I refer to the terrific www.cloudynights.com website, the premier astronomy website with articles, reviews, classified ads, and a huge discussion board (about 77,000 members last time I checked!). Many folks will remember when we rolled out CN 2.0 to update the aging and difficult-to-maintain original software (in use on CN for over ten years). Thinking that folks wanted a new, modern look we didn’t make much effort to maintain the fit and feel of the original setup. There was a very substantial backlash and loads of complaints so it was rolled back to the original system while a more suitable replacement package was found, obtained, and configured. That’s been going on in the background ever since. Testers report a much more comfortable transition, with much of the original fit and feel maintained while still adding useful functionality.
It’s going to take time to transfer the huge databases (ten years worth of content) into the new structure – and, of course, any traffic added during the transition would just confuse things.
Here’s the plan. Some inactive content is being converted right now while the old system continues to operate. The old system will go dark this weekend while the bulk of the conversion takes place. Barring unforeseen complications, the new site should be up by Monday morning. Same URL, same usernames, same passwords. Just use your old account.
Finally – another RGB image. Narrowband filters won’t help with this one. It’s very dim. I just wanted to see what could be done with it from my urban location. It isn’t great, but it’s much better than I expected! Seven five minute exposures each R, G, B (no time for L on a work night). Usual gear; 12″ LX850, QSI683WSG-8.
Larger version: http://astrob.in/109041/B/
I’m kind of locked into this bicolor narrowband mode – but at least I stumbled onto an appropriately sized target this time. It’s a nice, big planetary nebula. As usual, the sky didn’t cooperate during the weekend so this was another worknight (read “in a hurry to get to bed”) shot. Grabbed an hour each Ha and OIII. Still using the 12″ Meade LX850 and the QSI683WSG-8.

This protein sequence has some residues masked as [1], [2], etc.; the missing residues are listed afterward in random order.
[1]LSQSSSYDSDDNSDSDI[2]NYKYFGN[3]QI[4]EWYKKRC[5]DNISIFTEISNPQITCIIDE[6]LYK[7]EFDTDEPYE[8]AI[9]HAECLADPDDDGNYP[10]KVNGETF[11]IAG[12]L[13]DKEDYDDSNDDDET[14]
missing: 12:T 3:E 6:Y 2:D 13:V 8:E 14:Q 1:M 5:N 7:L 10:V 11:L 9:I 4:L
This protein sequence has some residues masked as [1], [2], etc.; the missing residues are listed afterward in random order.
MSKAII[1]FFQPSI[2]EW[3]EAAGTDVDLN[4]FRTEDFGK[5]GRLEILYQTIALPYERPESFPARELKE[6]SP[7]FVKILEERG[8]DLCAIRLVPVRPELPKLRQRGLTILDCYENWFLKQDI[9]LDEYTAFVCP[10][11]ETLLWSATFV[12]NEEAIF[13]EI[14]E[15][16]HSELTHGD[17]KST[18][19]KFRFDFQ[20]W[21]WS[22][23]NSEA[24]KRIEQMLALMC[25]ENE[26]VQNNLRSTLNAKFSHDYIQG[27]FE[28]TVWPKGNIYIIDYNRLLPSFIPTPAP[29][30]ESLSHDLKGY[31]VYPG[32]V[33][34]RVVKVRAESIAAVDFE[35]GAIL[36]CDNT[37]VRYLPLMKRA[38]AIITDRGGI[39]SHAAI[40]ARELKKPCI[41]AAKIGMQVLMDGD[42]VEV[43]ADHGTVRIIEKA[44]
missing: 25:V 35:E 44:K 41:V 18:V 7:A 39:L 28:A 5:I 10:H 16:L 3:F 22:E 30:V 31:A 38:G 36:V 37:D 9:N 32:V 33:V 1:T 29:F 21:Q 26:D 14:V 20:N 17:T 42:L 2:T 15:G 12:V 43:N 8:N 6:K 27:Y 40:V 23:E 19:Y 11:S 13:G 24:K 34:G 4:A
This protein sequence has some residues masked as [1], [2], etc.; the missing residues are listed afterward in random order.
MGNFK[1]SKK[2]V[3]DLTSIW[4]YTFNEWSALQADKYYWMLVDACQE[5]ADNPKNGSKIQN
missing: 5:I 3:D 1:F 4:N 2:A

Can be seen at http://astrob.in/108701/B/ and presumably that one will get updated as time is found to tune up the processing.
Not a great night fopr imaging; transparency was as bad as the Clear Sky Chart said it would be so even with 8 minute exposures it was noisy. Cleaned it up as best I could in a hurry so I can go to bed (work day tomorrow). I might be able to do a more gentle job later. 48 minutes each Ha and OIII, 12″ Meade LX850, QSI683WSG-8 – as usual. I’ll be switching to the FSQ-106N soon. This target makes much more sense at that scale!
Larger version at http://astrob.in/107769/0/
I don’t remember the last time I was able to image two nights in a row! This is 8 exposure groups, each with 5 minute luminance and 100 second R, G, and B. Still with the 12″ LX850 and QSI683WSG-8. Larger version at http://astrob.in/105711/0/ .
I know it’s time to switch over to the FSQ for nebula season but I’m still having fun with the 12″ OTA so I’ll probably do a few more inappropriately large objects with it. This is a bicolor image, using Ha and OIII filters. The OIII is mainly to give me some star color.
Got one more image tonight. Clouds rolled in and cut the session short but I got JUST enough data to put this one together. It’s the usual gear; 12″ LX850, QSI683WSG-8. 6 exposures of 5 minutes each R,G,B. Larger at http://www.astrobin.com/105511/
Here’s a quick middle-of-the-night process of some data I captured tonight. 5 exposures of 8 minutes Ha and OIII.
Larger version at http://astrob.in/105493/0/
One last shot from last night. M92 with 12″ LX850, QSI683WSG-8
Larger at: CN